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April 2014 Issue
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Editorial April 2014


Mention ‘tramping’ and ‘Auckland’ in the same sentence and most people will snort and shake their heads as if you’d just told them a Michelin star restaurant had opened in Jackson Bay.

Those two words are not like love and marriage: you don’t see them as belonging to one another. Of course, Auckland is blessed with plenty of tramping opportunities – the Waitakere Ranges Regional Park is an outstanding walking asset.

But tramping in Auckland proper? Admit it, that’s something you probably wouldn’t believe possible. Recently though, I set out to prove you could go tramping in Auckland. For those short on time, like new dads often are, getting away for a day or two is difficult. Who’s to say you can’t get your tramping kicks in New Zealand’s most urban areas?

So what did I find as I traipsed across Auckland, through suburb after suburb on the city’s Coast to Coast Walkway? Plenty of pavement, for sure. Traffic lights? You don’t know the half of it. But also wild(ish)life (sheep count, right?), an entertaining and violent history to rival that found in any historic Otago goldfield and, I swear it’s true, wilderness. There’s a reason the big smokes of this world are called urban jungles, though Auckland’s numerous parks and volcanoes make it more jungle than urban.

I thoroughly enjoyed my tramp over 16km of Auckland’s roads and parks, not because of any grand vista or the mountain scenery that compels us to read magazines like this or to actually get off the sofa and go exploring amidst the real thing. But because I did what everyone does when they go tramping: discover. I found little pockets of Auckland I had never seen before and didn’t even know existed. I encountered a microcosm of New Zealand history: ancient buildings, Maori occupation and European colonisation, and even a bit of that entrepreneurial Kiwi can-do spirit.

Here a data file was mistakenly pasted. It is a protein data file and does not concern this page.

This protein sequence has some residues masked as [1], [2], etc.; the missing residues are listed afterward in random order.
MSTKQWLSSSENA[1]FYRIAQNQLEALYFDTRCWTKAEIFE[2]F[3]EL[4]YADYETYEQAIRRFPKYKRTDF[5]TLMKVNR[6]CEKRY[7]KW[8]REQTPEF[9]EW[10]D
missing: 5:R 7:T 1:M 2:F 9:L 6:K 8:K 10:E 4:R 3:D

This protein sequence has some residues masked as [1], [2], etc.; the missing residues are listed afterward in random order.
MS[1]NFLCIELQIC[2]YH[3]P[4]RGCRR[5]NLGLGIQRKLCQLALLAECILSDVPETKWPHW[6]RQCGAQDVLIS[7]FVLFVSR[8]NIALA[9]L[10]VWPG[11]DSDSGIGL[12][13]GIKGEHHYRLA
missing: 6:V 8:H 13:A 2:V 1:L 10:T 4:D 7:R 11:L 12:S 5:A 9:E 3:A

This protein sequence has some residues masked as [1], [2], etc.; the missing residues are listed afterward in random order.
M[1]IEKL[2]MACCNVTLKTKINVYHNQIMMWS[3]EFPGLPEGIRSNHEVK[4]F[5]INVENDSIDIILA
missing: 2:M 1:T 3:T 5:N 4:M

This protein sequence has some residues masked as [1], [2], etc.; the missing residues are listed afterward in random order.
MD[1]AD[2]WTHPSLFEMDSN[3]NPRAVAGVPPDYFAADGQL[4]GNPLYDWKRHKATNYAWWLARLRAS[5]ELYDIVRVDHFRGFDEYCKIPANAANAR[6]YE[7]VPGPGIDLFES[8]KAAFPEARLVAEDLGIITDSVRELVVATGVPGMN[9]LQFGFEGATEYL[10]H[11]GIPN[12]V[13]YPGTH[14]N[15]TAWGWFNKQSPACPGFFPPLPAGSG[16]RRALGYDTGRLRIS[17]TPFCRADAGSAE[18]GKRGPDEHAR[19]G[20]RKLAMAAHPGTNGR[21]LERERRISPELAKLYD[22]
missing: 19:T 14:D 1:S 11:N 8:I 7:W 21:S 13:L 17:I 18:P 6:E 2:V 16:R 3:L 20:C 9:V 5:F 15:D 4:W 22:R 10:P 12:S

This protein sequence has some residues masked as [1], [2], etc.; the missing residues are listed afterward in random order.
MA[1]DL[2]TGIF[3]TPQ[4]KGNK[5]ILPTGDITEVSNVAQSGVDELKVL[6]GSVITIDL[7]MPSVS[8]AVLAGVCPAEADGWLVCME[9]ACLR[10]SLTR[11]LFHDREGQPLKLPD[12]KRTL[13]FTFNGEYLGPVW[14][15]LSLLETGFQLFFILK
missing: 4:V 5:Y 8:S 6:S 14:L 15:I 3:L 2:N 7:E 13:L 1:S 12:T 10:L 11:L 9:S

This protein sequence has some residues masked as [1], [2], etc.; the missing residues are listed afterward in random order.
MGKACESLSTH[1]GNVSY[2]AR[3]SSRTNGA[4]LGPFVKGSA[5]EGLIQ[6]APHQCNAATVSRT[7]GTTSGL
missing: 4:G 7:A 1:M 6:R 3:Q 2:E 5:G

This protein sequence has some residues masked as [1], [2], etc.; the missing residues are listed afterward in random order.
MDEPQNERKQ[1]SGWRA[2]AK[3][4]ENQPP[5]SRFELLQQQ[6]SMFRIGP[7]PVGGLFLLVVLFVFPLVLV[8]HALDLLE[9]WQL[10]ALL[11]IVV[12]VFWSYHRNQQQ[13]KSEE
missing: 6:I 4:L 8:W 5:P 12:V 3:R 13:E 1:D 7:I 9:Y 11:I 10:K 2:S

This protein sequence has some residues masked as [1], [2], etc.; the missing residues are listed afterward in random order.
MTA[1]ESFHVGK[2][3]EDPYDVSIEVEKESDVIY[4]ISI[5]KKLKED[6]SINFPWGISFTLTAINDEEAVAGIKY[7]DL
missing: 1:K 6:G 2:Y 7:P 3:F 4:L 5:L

We get so wrapped in our daily commutes and know the way to our friend’s houses or favourite restaurants by heart, but rarely do we take alternative routes and see what else is down there.

And that’s what the Coast to Coast was for me: an alternative route across my home town and it truly became a journey of discovery. In that sense, it wasn’t any different to tramping the Catlins River Walk or climbing Mt Ruapehu. They are all journeys, granted some are more attractive and exhilerating than others, but journeys nonetheless.

If you live in a city, don’t dwell on how lucky all those people who call Wanaka or Golden Bay home are. Put your boots on. Step out your door and see what’s around you.

I bet it’s more interesting and fun than you think.

– Alistair Hall

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